Academy of Chiropractic
Quickie Consult 1269
Compliance 64 CA
Preamble: Many of the issues I bring to you are very small, yet each issue is just that, an issue. If you take care of the small issues, then you will be able to build and more importantly, focus on the bigger issues...a larger practice and more family time. -Mark Studin 2006
Do You Know the Doctor You are Referring to?
It can drag you into a lawsuit!
“If its not bigger than me, I am not interested Mark Studin 2020
After reading more lawsuits, I am getting a clearer picture of what drags you into lawsuits. One large reason is collateral damage. The last lawsuit out of Michigan dragged two chiropractors due to the medical doctor they were referring to. That doctor "allegedly" falsified documents stating he was a Board Certified Orthopedic surgeon when he was not. He also lied about not having any previous licensure issues, when he had his license suspended for fraudulent activity in the past.
As a result, he was sued by Liberty Mutual as the prime defendant for his current work, performing MUA's (manipulation under anesthesia). However, they also brought in his referral sources into the lawsuit, stating the referrals were fraudulent. Also, they claim the treatment by the referring doctors were fraudulent. They painted a broad picture of everything attached to this MD, as committing fraud in everything they do. Regarding chiropractic care, Liberty Mutual contended, as a matter of strategy employed by every carrier's contemporary lawsuits, that all care was predetermined and unnecessary. They aggregated the statistics of years of treatment, and then "cherry-picked" examples to sway to the opinion of the courts. This proforma strategy allows the suit to continue and be immune to a motion to dismiss, which is the carrier's immediate goal. As a result, the doctors have to pay "significant" legal fees to get to the point in the case to "explain it away." By then, the carrier's strategy is either "drag this out" to financially burden the doctor with "Crushing legal fees or settle. Settlement typically comes with hefty fees and a stipulation for the doctor never to bill the carrier for the balance of their career.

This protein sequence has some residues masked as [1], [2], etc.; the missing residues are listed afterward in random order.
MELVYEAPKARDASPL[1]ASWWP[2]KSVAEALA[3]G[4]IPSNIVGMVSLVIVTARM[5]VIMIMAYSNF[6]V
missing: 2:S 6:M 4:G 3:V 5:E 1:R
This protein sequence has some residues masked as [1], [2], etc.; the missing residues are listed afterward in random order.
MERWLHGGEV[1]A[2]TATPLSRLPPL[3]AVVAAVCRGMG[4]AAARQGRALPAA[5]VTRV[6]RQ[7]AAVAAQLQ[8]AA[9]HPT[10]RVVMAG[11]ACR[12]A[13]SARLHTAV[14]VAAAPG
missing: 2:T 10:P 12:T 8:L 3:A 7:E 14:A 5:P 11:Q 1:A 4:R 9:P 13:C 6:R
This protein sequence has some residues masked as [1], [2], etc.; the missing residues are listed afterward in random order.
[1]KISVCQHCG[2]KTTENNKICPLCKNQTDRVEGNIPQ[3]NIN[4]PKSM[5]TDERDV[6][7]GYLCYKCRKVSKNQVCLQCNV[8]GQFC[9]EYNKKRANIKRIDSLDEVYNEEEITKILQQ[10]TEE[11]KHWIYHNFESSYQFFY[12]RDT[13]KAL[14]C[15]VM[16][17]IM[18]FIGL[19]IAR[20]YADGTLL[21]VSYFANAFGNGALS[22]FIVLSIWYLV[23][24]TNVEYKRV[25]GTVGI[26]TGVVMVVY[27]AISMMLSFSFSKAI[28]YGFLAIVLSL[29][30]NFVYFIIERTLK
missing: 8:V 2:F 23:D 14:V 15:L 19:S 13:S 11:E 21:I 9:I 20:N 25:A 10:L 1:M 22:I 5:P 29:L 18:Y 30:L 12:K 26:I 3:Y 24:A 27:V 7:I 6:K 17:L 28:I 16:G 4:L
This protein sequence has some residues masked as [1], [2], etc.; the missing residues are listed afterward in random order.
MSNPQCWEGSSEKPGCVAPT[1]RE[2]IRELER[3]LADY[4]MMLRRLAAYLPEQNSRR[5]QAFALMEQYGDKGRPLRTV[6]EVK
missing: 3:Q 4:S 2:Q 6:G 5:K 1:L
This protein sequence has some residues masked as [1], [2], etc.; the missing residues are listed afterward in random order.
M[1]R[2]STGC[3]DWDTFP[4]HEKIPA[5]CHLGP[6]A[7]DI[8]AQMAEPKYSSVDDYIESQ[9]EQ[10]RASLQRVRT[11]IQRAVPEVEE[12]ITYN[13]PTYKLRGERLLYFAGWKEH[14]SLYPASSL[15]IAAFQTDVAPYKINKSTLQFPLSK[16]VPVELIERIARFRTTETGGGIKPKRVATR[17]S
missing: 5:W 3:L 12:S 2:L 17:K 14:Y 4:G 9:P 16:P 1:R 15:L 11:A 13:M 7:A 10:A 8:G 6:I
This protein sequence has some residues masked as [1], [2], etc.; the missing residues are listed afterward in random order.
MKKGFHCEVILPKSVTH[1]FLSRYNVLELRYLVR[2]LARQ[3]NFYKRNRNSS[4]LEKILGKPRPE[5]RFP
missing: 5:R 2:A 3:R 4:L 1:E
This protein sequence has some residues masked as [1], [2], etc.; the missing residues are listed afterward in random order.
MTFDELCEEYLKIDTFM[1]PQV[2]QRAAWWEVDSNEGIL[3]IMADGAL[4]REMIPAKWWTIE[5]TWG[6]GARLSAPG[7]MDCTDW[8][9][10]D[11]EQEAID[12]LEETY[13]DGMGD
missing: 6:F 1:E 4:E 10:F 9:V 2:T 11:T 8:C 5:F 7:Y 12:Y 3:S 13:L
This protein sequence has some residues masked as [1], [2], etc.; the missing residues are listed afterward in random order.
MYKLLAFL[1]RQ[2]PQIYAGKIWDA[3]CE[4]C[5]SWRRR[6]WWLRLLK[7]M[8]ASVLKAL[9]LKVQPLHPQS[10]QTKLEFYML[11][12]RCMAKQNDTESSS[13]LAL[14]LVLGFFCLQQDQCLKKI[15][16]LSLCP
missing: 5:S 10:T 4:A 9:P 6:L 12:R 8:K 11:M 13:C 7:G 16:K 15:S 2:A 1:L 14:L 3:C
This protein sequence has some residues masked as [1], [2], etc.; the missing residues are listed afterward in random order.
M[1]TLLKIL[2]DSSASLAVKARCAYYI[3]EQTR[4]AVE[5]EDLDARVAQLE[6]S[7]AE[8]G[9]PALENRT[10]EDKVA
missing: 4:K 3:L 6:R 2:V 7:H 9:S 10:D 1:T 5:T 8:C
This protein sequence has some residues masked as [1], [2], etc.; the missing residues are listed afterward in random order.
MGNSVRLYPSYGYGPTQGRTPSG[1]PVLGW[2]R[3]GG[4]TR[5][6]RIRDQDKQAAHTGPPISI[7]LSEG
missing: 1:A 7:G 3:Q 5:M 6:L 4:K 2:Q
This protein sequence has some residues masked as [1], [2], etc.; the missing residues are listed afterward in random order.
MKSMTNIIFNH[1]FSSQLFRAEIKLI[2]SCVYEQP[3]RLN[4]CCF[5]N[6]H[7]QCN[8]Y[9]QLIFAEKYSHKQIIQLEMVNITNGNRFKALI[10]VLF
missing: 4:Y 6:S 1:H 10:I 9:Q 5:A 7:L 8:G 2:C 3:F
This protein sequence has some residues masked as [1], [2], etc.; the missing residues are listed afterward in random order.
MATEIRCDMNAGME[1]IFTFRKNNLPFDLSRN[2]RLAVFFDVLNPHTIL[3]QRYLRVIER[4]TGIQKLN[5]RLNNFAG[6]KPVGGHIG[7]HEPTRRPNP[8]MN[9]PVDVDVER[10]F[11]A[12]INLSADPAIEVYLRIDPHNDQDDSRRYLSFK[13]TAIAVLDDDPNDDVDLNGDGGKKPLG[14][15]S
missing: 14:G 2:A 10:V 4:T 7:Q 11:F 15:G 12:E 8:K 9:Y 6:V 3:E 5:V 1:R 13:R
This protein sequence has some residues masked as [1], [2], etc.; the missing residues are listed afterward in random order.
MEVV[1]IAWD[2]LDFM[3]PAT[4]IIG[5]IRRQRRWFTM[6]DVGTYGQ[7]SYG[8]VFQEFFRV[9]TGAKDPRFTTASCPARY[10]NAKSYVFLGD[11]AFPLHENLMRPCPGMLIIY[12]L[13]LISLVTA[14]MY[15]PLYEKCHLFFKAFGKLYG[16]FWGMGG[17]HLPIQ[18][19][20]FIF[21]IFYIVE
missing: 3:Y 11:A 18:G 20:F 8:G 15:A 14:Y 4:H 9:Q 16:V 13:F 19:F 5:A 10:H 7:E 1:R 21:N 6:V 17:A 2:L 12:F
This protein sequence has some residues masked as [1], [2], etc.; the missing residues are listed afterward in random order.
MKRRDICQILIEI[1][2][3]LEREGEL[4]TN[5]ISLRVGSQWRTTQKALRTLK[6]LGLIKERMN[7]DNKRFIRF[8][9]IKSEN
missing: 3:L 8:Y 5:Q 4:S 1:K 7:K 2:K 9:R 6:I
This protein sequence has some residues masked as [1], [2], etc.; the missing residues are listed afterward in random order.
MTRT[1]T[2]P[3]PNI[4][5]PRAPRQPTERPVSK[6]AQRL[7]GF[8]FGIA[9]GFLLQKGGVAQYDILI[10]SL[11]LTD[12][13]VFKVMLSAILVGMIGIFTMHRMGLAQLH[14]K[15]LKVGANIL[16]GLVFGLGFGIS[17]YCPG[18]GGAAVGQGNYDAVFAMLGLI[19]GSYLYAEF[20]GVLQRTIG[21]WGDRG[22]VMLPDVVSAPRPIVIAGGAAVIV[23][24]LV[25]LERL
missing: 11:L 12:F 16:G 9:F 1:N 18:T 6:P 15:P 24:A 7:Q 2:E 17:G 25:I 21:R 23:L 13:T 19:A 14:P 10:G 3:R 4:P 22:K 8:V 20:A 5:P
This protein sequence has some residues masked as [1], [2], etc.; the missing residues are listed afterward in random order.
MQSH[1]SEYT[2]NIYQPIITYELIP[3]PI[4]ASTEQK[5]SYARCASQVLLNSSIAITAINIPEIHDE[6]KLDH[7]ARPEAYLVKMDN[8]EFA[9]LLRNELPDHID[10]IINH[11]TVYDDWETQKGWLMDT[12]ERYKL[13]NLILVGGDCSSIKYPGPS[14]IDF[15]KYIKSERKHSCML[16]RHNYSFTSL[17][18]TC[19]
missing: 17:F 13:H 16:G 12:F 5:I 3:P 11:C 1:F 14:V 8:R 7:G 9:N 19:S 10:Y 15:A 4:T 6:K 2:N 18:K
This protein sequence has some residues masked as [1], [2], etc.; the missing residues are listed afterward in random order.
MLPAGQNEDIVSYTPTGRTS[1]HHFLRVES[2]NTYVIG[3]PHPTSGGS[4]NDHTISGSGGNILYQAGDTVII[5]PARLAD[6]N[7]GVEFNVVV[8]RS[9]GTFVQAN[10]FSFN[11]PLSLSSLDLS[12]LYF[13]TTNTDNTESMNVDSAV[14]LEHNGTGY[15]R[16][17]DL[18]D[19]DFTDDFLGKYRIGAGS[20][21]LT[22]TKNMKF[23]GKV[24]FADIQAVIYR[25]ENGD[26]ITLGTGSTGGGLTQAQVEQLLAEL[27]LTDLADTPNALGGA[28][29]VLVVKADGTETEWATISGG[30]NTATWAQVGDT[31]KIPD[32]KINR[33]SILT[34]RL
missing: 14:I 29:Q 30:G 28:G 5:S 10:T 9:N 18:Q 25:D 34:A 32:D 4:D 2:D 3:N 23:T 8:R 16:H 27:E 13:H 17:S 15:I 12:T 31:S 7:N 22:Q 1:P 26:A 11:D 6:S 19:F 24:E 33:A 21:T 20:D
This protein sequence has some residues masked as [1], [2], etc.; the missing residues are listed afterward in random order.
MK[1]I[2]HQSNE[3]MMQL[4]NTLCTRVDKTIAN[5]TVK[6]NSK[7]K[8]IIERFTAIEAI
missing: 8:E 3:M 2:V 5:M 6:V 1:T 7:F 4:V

This is a four-fold win for the carrier; 1) get paid back for services rendered, 2) collect three-fold under Federal Rico 3) then preclude these providers from ever billing again 4) get a corporate "boost," which bolsters their stock value.
For the doctors being sued, they have to back in time to defend every diagnosis, treatment order, referral, action, or lack thereof for continuing care, it gets more challenging. The lingering question that will have to be answered is, can their previous documentation arise to the occasion? The doctor's future depends upon their previous diligence or lack thereof!
Don't put yourself in this position in the first place. We know enough about the carrier's tolerance for billing practices, and to minimize being swept into a lawsuit, stay away from the "land mines." Having an ongoing referral relationship with someone who has already been found guilty of fraud is a "RED FLAG." It is one that you need to weigh the merits of allegations, and should you choose to continue to work with this doctor, ensure that you do not have an exclusive relationship. Spread your referrals to many providers in the same specialty. I firmly believe in "second-chances" in life. However, it must be done with a modicum of conservatism, combined with common-sense.
In this particular case, it would be a deal-breaker if a doctor was previously found guilty of fraud, and then I verified his credentials to be falsely advertising that he was an orthopedic surgeon. At that juncture, I would be the whistle-blower. I always gather a doctor's CV before referring. I trust NO ONE with my patients and my future.